According to a recent announcement by the U.S. Centers for Disease Control, autism rates continue to increase in the United States. The CDC data estimates around one in 68 American youth to be somewhere on the autism spectrum. That makes it the fastest growing developmental disability.
Autism spectrum disorder is classified as a social cognition disorder because it can interfere with an individual’s ability to communicate, interact socially and learn. Yet autism manifests in varying degrees.
For example, not every child that is diagnosed with autism will be severely impaired or require assistance from disability programs such as Supplemental Security Income. In very mild cases, the obstacles presented by autism may be hardly noticeable. Such children may even be highly intelligent and only have some difficulties with social interactions.
Diagnostic brain imaging has shown that brain areas in autistic individuals may not be activated by social interactions to the same extent as in non-autistic individuals. Yet the brain is highly adaptive, so researchers have developed a new technology that creates a digital environment in which participants can practice social interactions. Researchers hope the technology will train autistic individuals to better recognize and respond to social cues.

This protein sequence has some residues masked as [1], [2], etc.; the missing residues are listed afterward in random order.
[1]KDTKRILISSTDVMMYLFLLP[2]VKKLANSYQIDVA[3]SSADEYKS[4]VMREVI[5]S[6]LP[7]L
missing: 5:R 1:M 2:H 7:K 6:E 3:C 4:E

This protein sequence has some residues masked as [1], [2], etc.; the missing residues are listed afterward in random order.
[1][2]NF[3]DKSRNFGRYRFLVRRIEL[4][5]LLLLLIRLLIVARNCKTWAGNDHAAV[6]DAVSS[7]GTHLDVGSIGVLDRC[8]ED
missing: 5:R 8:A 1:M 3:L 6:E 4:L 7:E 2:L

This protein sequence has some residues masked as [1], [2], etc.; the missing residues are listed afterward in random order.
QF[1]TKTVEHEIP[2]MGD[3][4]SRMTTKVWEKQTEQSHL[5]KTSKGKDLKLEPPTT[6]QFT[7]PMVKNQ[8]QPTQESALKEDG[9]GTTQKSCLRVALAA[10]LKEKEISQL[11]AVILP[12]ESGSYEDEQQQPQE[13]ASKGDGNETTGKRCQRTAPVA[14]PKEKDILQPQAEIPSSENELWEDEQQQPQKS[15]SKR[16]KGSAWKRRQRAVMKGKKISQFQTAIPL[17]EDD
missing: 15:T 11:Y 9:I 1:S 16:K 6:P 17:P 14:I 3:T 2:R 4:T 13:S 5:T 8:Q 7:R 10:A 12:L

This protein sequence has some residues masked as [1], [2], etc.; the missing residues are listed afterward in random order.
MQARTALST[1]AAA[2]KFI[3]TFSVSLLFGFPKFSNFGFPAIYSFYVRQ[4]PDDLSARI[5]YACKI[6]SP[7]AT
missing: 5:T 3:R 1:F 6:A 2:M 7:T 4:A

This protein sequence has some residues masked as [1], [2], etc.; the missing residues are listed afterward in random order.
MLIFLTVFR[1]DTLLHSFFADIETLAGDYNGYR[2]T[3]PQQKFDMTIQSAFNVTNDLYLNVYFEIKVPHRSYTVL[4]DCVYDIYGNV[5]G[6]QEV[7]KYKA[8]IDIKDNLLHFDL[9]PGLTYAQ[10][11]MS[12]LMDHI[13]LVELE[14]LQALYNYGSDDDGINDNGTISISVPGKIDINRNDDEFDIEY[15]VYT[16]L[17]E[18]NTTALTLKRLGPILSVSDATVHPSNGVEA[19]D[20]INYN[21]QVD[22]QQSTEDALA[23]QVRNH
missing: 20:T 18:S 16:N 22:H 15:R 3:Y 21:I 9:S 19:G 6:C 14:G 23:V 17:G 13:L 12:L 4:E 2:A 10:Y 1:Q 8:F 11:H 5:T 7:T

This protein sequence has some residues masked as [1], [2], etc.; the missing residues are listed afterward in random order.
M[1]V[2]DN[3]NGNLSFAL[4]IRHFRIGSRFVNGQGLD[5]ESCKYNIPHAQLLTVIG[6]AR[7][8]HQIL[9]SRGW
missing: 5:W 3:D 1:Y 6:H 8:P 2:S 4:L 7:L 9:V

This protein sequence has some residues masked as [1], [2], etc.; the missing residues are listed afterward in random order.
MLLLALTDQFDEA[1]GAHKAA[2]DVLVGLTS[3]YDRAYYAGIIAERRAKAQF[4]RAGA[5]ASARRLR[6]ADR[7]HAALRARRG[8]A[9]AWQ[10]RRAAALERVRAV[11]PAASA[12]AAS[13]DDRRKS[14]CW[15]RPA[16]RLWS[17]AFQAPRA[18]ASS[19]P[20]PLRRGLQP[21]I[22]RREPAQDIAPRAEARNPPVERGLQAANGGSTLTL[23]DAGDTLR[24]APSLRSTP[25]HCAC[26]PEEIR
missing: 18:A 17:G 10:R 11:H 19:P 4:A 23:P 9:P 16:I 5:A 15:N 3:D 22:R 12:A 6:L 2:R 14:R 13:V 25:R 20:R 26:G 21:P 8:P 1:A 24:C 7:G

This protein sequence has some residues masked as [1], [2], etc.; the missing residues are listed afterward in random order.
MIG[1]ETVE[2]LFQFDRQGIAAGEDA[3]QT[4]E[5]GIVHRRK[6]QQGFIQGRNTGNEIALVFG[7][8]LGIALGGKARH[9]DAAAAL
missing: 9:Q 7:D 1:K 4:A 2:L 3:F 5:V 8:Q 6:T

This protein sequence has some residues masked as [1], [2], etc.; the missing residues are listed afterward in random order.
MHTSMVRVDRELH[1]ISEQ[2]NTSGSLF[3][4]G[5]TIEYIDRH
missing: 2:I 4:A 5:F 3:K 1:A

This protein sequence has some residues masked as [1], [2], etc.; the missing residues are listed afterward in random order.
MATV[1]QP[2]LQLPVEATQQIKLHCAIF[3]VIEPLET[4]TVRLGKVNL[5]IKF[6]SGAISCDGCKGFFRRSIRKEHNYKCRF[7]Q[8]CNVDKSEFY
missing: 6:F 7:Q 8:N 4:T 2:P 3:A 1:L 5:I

In severe cases on the autism spectrum, however, a child may suffer from uncontrollable emotional outbursts and be unable to participate in meaningful communication. An attorney that specializes in disability benefits knows that severe impairments may qualify for assistance from federal or state programs. Low-income families may also consider applying for Supplemental Security Income, which is available to qualifying disabled individuals without a work history.
Source: Huffington Post, “Insight Into Autism: The Latest Brain Research,” Sandra Bond Chapman, April 3 2014